She sees herself as a social justice advocate, passionate about using the power of the written word to inform, educate and transform societies.

She writes on her personal blog- MaDube’s Reflections– where she interrogates issues of the law as it relates to women, human rights, democratic governance, international relations, and global politics. She is an admitted member of the Zimbabwe Women Lawyers Association and the Zimbabwe Lawyers for Human Rights.

When ‘i’ means ignorance

Activism, Youth

I was sitting amongst a bunch of teenagers in an internet café when the things I observed inspired this article. I peeped at the screens of the computers they were using and made some interesting observations. Two were playing games. One was hiding his screen and from the corner of my eye I saw naked women, probably he was watching porn. The other two were comparing pictures of celebrities. Another one was complaining about how slow the internet was as he was trying to stream a video of one of Lil Wayne’s songs. So I sat there, busy looking for information on human trafficking on Google and I wondered if this was a generational thing.

Indeed the advent of technology with i phones, i pads and ido not know what else will follow has brought forth new dynamics in communication. The era of letters when we would run like mad puppies to the gate to collect letters from the postman or the age of landlines when at the first ring you would run to make sure that no one else picks up the phone in case it was your boyfriend and you did not want your mother or father to pick up are over. Even the use of cellphones’ has metamophorsised from a mere tool to receive calls and send sms’s to become an i(nnovative) tool of technology, where you surf the net, you skype and do all sorts of innovative things.

We live in the era of i pads and i phones

Yes the internet is a Revolution and communication will never be dull again. I love the emoticons on Skype, enjoy chatting on Gtalk, Nimbuzz, Facebook, Whatsapp and everything else that I know which is available. With a multitude of passwords, I am even amazed at myself and wonder how I keep up with all these different technologies. And if I, at my age, am such an addict surely teenagers can be forgiven for burying their heads in this technology.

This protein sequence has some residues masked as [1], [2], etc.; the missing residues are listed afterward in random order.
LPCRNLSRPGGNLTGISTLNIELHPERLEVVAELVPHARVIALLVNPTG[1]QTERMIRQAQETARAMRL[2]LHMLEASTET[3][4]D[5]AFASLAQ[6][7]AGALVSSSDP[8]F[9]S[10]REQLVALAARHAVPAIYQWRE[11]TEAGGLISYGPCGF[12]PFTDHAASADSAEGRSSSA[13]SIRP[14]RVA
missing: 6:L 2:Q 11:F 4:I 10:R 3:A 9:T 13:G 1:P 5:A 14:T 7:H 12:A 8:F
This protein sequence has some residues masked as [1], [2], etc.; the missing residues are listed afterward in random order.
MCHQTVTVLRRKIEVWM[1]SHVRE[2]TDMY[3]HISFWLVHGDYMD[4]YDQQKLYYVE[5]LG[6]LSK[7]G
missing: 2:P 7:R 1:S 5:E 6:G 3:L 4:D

The internet has become the backbone of life for today’s youths. My worry however is that, that backbone is collapsing & the future rests precariously on a skeletal figure. When we were growing up, we read novels, watched cartoons and played puzzles or Snakes and Ladders. We learnt a lot, we sharpened our brains and we had innocent fun.

We watched cartoons such as Captain Planet and the Planeteers, an animation that taught kids the importance of protecting the environment. The characters who came together to defend the earth from subversive elements namely;  Kwame from Africa, Wheeler from North America, Linka from the Soviet Union, Gi from Asia, and Ma-Ti from South America represented the collective effort of the global community in all continents to come together and defend the well being of the planet earth.We were captivated by the adventures of ‘Denver the last dinosaur’ which were entertaining and non-violent.

Denver the last dinosaur with his friends